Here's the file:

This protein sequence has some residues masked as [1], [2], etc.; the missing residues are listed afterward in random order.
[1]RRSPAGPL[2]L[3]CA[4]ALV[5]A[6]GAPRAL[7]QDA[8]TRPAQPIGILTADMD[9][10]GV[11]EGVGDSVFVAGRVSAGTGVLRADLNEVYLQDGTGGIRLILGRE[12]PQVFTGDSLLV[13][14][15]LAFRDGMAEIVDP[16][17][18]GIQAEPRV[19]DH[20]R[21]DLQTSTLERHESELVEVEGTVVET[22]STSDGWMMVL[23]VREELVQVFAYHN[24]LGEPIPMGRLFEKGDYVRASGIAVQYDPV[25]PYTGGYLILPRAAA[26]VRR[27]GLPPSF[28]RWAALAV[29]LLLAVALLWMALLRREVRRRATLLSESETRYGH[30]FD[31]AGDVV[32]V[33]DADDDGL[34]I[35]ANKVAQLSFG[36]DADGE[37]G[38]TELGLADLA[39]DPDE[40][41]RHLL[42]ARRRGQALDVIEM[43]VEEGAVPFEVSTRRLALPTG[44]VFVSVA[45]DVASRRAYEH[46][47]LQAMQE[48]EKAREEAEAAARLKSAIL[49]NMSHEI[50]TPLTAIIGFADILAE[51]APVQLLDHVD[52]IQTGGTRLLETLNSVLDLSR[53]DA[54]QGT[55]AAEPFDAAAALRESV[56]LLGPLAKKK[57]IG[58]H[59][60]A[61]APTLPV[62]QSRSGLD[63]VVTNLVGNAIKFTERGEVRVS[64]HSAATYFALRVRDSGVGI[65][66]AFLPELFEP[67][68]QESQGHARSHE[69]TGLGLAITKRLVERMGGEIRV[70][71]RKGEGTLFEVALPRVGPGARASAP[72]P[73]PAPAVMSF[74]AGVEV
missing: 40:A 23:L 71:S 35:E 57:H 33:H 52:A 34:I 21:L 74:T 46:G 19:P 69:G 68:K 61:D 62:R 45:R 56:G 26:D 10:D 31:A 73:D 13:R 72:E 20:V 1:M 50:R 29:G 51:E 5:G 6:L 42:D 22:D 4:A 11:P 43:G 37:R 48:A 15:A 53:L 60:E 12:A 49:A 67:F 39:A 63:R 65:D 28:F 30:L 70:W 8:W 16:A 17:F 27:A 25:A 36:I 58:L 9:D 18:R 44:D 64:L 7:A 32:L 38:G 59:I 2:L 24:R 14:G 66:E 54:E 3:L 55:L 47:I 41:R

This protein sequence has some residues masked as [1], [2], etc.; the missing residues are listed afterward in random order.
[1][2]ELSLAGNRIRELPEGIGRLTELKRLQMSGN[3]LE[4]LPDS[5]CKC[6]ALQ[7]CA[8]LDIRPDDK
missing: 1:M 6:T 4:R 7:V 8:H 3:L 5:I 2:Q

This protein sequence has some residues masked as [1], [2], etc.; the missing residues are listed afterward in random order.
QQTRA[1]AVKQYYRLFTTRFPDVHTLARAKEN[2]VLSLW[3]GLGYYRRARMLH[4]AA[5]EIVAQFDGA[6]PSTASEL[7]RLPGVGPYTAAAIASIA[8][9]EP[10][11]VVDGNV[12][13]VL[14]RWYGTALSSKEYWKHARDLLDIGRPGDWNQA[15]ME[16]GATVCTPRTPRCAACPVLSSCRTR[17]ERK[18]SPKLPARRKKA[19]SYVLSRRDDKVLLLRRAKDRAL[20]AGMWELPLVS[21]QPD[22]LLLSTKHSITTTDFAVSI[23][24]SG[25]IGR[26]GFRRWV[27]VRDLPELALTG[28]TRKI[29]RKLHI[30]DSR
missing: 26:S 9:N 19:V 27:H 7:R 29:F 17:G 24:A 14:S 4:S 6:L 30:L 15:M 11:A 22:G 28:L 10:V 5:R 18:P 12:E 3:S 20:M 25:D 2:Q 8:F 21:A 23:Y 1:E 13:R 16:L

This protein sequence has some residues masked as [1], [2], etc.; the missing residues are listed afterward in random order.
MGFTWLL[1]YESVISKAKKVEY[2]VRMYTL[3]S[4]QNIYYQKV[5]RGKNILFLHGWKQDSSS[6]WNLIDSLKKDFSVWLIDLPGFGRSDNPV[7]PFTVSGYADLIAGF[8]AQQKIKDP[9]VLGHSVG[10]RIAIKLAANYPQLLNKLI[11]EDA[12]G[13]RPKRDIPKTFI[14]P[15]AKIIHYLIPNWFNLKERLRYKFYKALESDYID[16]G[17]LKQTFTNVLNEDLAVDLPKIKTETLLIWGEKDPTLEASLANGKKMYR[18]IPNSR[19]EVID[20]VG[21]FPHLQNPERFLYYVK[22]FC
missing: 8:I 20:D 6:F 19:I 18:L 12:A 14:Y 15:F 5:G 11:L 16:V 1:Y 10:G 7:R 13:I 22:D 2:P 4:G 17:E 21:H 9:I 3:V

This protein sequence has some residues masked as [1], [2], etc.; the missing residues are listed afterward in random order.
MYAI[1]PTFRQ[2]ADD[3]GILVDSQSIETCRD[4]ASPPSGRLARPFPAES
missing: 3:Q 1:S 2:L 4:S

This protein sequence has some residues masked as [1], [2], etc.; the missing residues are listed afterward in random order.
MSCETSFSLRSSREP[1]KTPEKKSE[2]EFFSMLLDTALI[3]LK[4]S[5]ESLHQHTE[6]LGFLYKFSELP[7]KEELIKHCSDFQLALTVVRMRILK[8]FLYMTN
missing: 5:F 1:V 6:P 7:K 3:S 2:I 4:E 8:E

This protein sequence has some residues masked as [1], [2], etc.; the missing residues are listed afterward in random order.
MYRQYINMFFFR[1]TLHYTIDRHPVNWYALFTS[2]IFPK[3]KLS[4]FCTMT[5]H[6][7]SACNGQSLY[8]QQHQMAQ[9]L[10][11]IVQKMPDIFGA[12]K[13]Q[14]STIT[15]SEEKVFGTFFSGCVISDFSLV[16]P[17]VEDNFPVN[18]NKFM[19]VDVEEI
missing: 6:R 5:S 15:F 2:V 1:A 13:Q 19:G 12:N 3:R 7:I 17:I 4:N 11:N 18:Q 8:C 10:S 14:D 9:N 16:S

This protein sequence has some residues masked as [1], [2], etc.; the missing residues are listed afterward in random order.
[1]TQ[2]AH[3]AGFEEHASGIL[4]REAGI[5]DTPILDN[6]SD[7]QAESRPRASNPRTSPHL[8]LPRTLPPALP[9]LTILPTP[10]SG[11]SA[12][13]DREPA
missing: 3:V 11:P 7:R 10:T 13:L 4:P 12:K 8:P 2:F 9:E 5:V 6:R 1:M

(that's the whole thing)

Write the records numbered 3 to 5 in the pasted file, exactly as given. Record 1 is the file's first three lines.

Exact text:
This protein sequence has some residues masked as [1], [2], etc.; the missing residues are listed afterward in random order.
QQTRA[1]AVKQYYRLFTTRFPDVHTLARAKEN[2]VLSLW[3]GLGYYRRARMLH[4]AA[5]EIVAQFDGA[6]PSTASEL[7]RLPGVGPYTAAAIASIA[8][9]EP[10][11]VVDGNV[12][13]VL[14]RWYGTALSSKEYWKHARDLLDIGRPGDWNQA[15]ME[16]GATVCTPRTPRCAACPVLSSCRTR[17]ERK[18]SPKLPARRKKA[19]SYVLSRRDDKVLLLRRAKDRAL[20]AGMWELPLVS[21]QPD[22]LLLSTKHSITTTDFAVSI[23][24]SG[25]IGR[26]GFRRWV[27]VRDLPELALTG[28]TRKI[29]RKLHI[30]DSR
missing: 26:S 9:N 19:V 27:H 7:R 29:F 17:G 24:A 14:S 4:S 6:L 30:L 15:M 11:A 22:G 28:L 10:V 5:R 18:P 12:E 3:S 20:M 25:D 2:Q 8:F 21:A 23:Y 1:E 13:R 16:L

This protein sequence has some residues masked as [1], [2], etc.; the missing residues are listed afterward in random order.
MGFTWLL[1]YESVISKAKKVEY[2]VRMYTL[3]S[4]QNIYYQKV[5]RGKNILFLHGWKQDSSS[6]WNLIDSLKKDFSVWLIDLPGFGRSDNPV[7]PFTVSGYADLIAGF[8]AQQKIKDP[9]VLGHSVG[10]RIAIKLAANYPQLLNKLI[11]EDA[12]G[13]RPKRDIPKTFI[14]P[15]AKIIHYLIPNWFNLKERLRYKFYKALESDYID[16]G[17]LKQTFTNVLNEDLAVDLPKIKTETLLIWGEKDPTLEASLANGKKMYR[18]IPNSR[19]EVID[20]VG[21]FPHLQNPERFLYYVK[22]FC
missing: 8:I 20:D 6:F 19:I 18:L 12:A 14:Y 15:F 5:G 11:L 16:V 1:Y 10:G 7:R 13:I 22:D 2:P 4:G 17:E 21:H 9:I 3:V

This protein sequence has some residues masked as [1], [2], etc.; the missing residues are listed afterward in random order.
MYAI[1]PTFRQ[2]ADD[3]GILVDSQSIETCRD[4]ASPPSGRLARPFPAES
missing: 3:Q 1:S 2:L 4:S